This long exposure photo shows SpaceX’s Falcon 9 rocket streaking into the sky over the Kennedy Space Center Tuesday night. Credit: Michael Cain / Spaceflight Now / Coldlife Photography
Fifty-two satellites are on the way to join SpaceX’s Starlink internet network after a sky-lighting blastoff from the Kennedy Space Center Tuesday night, a mission that included the 3,000th spacecraft to launch for the Starlink constellation.
The 229-foot-tall (70-meter) Falcon 9 rocket lifted off from pad 39A at the Kennedy Space Center at 10:14:40 p.m. EDT Tuesday (0214:40 GMT Wednesday). The rocket’s nine Merlin 1D main engines flashed to life and the Falcon thundered into a moonlit sky over Florida’s Space Coast, heading northeast to line up with an orbital plane in SpaceX’s Starlink network.
The rocket accelerated through the speed of sound about one minute into the flight, then continued downrange until the Falcon 9’s first stage shut off its nine Merlin engines just shy of the two-and-a-half minute point of the mission. The 15-story-tall first stage separated from the Falcon 9’s upper stage, then pulsed cold gas thrusters and extend titanium hypersonic grid fins to prepare for the searing plunge back into the atmosphere.
A restart of three of the Merlin main engines slowed the rocket down as it descended into thicker air, then a final landing burn with the center engine allowed the booster to brake for touchdown on a drone ship parked in the Atlantic Ocean a few hundred miles east of Charleston, South Carolina.
Landing of the first stage on the drone ship “A Shortfall of Gravitas” completed the booster’s third flight to space. The Falcon 9 first stage, designated B1073 in SpaceX’s inventory, debuted in May and notched a second flight in June.
The Falcon 9’s single-use upper stage continued into orbit with a six-minute burn of its single Merlin engine, which cut off around the same time as the first stage booster landed on SpaceX’s drone ship. The Falcon 9’s reusable payload fairing jettisoned during the second stage burn. A recovery ship was also on station in the Atlantic to retrieve the two halves of the nose cone after they splashed down under parachutes.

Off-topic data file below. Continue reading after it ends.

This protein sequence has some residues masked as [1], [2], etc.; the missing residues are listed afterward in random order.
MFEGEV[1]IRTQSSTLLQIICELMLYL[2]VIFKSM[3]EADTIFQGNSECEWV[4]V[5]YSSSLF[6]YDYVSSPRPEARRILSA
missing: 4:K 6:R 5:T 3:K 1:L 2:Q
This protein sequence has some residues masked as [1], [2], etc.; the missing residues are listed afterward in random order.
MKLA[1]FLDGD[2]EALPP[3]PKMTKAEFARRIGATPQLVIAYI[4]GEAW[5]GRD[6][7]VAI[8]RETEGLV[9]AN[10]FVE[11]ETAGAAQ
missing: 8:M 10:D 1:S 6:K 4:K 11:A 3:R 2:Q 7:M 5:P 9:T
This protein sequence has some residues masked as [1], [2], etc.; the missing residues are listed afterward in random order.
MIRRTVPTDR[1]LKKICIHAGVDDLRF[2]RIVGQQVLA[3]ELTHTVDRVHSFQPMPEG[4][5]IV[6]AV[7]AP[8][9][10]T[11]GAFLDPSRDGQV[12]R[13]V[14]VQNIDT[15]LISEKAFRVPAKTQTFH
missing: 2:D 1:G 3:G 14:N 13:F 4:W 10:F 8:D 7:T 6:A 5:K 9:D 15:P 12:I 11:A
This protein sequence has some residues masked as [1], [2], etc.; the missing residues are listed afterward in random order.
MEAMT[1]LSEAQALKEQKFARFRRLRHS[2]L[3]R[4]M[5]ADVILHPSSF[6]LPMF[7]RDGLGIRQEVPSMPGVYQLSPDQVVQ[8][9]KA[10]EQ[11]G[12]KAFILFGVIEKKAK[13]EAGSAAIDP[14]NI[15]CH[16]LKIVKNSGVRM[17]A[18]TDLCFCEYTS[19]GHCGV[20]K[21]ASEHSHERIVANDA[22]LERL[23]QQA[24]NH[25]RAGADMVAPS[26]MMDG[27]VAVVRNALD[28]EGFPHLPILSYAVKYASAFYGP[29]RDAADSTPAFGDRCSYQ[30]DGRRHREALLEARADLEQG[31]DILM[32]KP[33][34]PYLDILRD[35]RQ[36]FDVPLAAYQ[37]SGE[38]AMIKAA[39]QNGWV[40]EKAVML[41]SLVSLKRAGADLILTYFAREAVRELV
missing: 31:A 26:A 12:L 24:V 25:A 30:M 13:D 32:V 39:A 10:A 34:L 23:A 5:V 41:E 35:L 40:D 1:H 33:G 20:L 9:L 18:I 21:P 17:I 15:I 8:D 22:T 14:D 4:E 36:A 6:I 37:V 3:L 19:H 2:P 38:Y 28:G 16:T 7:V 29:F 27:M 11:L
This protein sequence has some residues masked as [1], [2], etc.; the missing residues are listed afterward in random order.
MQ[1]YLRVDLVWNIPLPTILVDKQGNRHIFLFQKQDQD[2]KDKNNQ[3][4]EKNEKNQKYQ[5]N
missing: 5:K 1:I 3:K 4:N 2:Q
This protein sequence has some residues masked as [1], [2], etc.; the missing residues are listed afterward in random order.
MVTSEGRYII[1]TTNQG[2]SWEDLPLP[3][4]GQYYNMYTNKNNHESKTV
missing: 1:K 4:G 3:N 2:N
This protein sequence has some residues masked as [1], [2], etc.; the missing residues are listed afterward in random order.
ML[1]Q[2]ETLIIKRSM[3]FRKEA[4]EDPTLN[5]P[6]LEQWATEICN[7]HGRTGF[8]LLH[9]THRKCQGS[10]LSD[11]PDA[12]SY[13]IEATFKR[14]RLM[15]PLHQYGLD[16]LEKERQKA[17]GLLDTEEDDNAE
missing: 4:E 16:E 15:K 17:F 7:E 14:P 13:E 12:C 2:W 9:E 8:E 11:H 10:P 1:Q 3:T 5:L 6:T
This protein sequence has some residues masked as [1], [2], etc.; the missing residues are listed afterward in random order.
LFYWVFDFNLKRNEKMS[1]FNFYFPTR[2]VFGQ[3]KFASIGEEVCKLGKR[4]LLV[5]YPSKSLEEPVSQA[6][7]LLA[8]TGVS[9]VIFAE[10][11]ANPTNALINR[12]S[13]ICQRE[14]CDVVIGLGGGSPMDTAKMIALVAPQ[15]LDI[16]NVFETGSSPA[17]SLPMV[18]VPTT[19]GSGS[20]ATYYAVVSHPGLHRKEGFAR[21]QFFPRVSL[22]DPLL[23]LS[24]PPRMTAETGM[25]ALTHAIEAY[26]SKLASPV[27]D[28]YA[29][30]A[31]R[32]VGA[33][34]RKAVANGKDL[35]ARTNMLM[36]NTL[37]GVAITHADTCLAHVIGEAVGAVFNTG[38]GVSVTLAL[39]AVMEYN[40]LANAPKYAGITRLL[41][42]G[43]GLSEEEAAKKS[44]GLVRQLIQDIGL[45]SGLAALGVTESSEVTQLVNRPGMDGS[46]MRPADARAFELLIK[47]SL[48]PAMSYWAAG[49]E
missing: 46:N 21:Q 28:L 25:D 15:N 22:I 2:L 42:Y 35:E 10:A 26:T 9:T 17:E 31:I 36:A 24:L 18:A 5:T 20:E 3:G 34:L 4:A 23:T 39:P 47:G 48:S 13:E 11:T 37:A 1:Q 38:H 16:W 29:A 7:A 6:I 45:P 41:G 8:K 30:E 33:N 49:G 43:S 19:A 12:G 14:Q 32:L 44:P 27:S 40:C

A SpaceX Falcon 9 rocket took off from Florida’s Space Coast at 10:14pm EDT (0214 GMT), carrying 52 more Starlink internet satellites into orbit.
The mission will push the Starlink fleet beyond the mark of 3,000 satellites launched.https://t.co/9F0Ebnbkmb pic.twitter.com/YifvYnP2Rk
— Spaceflight Now (@SpaceflightNow) August 10, 2022
The upper stage was programmed to deploy the 52 Starlink satellites at T+plus 15 minutes, 24 seconds. The rocket targeted an orbital altitude between 144 miles and 208 miles (232-by-335 kilometers).
The Starlink satellites separated from the Falcon 9’s upper stage after it released four retention rods that held the spacecraft to the rocket during launch. SpaceX’s launch team confirmed the deployment of the satellites into an on-target orbit.
The satellites will deploy their power-generating solar arrays and use ion engines to climb to an altitude of 335 miles (540 kilometers). The orbit-raising maneuvers typically take a few weeks to a few months, depending on the orbital plane targeted for each spacecraft.
With the new satellites launched Tuesday night, SpaceX has lofted 3,009 Starlink satellites into orbit on Falcon 9 rockets, including prototypes and earlier spacecraft designs no longer in service. The launch Tuesday was the 54th Falcon 9 flight primarily dedicated to carrying Starlink satellites into orbit.
A tabulation by Jonathan McDowell, an astrophysicist and expert tracker of spaceflight activities, shows there are 2,662 Starlink satellites functional in orbit, as of Tuesday. The network has a 2,268 satellites operational providing consumer broadband services, and the rest are maneuvering into the final orbital positions, according to McDowell.
SpaceX more than halfway through the build-out of its first-generation Starlink network, which will number around 4,400 active satellites spread out in five orbital “shells,” according the company’s filings with the Federal Communications Commission.
Credit: Spaceflight Now
The Starlink satellites use laser inter-satellite links to facilitate data transfers in orbit, without needing to relay signals through ground stations, which come with geographical, and sometimes political, constraints. Laser crosslinks can also reduce latency in the Starlink network because signals need to travel a shorter distance.
SpaceX won approval from the Federal Communications Commission in June to begin offering Starlink connectivity to mobile customers. So far, Starlink services have focused on fixed customers, such as homes, businesses, and schools.
The company announced last month it will offer Starlink internet for customers on boats, yachts, oil rigs, and other users in the maritime market. Several airlines have tested or agreed to use Starlink connectivity on aircraft to provide in-flight WiFi for passengers.
The launch Tuesday night, designated Starlink 4-26, was SpaceX’s 35th Falcon 9 mission of the year, and the 169th launch of a Falcon 9 rocket overall.
The next Falcon 9 launch is scheduled for Friday from Vandenberg Space Force Base in California with another group of Starlink internet satellites heading one of the network’s polar orbit shells. That will be followed by another Falcon 9 launch for the Starlink network set for Aug. 16 from Cape Canaveral Space Force Station.
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